val df ="input.parquet")
val result=df.groupBy(data("Dept"),data("Gender")).agg(sum("Amount"),count("*"))

SPL supports two private binary storage formats, btx and ctx. The btx is simple row-based storage format, while the ctx supports row-based storage, columnar storage and index, and can store a large amount of data and perform high-performance computing. The intermediate calculation result (table sequence/cursor) can be easily converted to and from these two files.


Structured data calculation

Structured data object

The core of data processing is calculation, especially the structured data calculation. The specialization level of structured data objects is decisive for the convenience of data processing.

Kotlin does not have the professional structured data object, and what is commonly used for structured data calculation is List<EntityBean>, where EntityBean can use data class to simplify the definition process.

List is an ordered set (repeatable). Any function involving member sequence number and set is well supported in Kotlin. For example, to access members by sequence number:

Orders[3]						//take records by index, starting from 0
Orders.take(3)						//first 3 records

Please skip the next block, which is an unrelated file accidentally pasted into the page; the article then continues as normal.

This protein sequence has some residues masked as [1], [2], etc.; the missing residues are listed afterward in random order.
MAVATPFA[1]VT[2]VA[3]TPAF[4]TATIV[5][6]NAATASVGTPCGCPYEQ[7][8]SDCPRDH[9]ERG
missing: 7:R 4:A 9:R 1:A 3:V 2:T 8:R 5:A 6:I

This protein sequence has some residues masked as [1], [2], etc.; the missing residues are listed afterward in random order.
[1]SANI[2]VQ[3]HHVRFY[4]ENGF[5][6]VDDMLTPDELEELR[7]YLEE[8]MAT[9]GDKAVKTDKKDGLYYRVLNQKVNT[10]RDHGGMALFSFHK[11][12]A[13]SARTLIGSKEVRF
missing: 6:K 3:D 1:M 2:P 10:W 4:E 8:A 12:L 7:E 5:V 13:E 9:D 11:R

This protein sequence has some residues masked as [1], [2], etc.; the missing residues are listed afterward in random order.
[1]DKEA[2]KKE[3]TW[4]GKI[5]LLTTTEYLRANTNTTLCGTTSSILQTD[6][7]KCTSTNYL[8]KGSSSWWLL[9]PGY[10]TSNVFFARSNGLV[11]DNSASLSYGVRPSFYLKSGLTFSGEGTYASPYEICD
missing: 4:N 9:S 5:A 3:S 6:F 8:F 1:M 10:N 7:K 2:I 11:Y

Orders.slice(listOf(1,3,5)+IntRange(7,10))		//records with index  1, 3, 5, 7-10

It can also support taking members by sequence numbers from tail:

Orders.reversed().slice(1,3,5)			//the 1st, 3rd and 5th records from last
Orders.take(1)+Orders.takeLast(1)			//the 1st and last records

Any calculation involving order is relatively difficult. Kotlin supports set calculating in order, and it will be more convenient to perform relevant calculations. As one of set datatypes, the functions that List is good at also include the addition, deletion and modification, intersection, difference and sum, and splitting of set members. However, since List is not a professional structured data object, once the functions related to field structure are involved, it is difficult for Kotlin to achieve. For example, to take two fields in Orders to form a new structured data object: